Edward Benlowes, 1602-1676: A Biography of a Minor Poet

Edward Benlowes, 1602-1676: A Biography of a Minor Poet

Edward Benlowes, 1602-1676: A Biography of a Minor Poet

Edward Benlowes, 1602-1676: A Biography of a Minor Poet

Excerpt

When Edward Benlowes put before the world in 1652 his big poem, Theophila, he commended to the reader "these Intervall Issues of spiritual Recreation" in these words: "If thou thinkest that I have wanted Salt to preserve them to Posterity, know that the very Subject It self is Balsam enough to make them perpetual." In that was the modesty proper to an author's preface, yet at the same time the boast that his work would enjoy a lasting fame. A lively circle of admirers and flatterers, some at least of whom had known the bounty for which Benlowes was renowned, helped to sustain him in the confidence with which he looked towards posterity. Yet when he died in 1676, Anthony à Wood spoke of him as "a great poet of his time," bearing witness in a single phrase both to Benlowes' fame and to the fact that it was already past. Fifteen years later, in his Fasti Oxonienses, Wood repeated his verdict, but, with a significant shift of emphasis, pushed Benlowes a little farther into oblivion with the words: "Much noted in his time, but since not, for the art and faculty of poetry." Benlowes had already, before his death, been excessively ridiculed by Samuel Butler in his Character of "A Small Poet". This was printed among Butler Remains in 1759, and its effect, aided by a gibe of Pope in The Dunciad, was to make Benlowes, in so far as he was heard of at all, an almost legendary example of a bad poet. Yet throughout the nineteenth century his Theophila, by reason of its handsome decorations, continued to be a book-collector's prize, and in 1905 Saintsbury, challenging the traditional verdict, ventured to claim attention for the text. Theophila and two of Benlowes' shorter poems were included in the first volume of Saintsbury Minor Poets of the Caroline Period. Since then the vogue for "metaphysical" poetry has helped to draw him a little way out of his obscurity and caused him to be spoken of with a certain approbation and even with enthusiasm.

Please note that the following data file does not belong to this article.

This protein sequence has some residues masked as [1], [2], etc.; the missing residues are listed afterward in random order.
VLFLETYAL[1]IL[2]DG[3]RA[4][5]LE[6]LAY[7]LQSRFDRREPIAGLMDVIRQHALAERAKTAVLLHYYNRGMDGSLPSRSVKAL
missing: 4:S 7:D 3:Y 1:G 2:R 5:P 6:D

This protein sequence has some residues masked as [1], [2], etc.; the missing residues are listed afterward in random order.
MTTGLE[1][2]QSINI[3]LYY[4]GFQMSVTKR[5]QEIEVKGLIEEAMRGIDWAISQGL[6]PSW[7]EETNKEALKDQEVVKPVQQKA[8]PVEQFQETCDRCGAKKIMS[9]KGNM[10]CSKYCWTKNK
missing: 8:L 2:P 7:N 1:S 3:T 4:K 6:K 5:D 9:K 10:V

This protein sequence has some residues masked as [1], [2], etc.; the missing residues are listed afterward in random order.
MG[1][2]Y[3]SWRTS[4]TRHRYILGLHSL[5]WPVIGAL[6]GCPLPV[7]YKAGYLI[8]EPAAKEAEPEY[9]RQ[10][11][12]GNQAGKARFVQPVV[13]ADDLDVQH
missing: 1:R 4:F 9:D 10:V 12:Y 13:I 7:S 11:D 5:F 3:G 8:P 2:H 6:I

As for the man himself, Anthony à Wood was responsible for . . .

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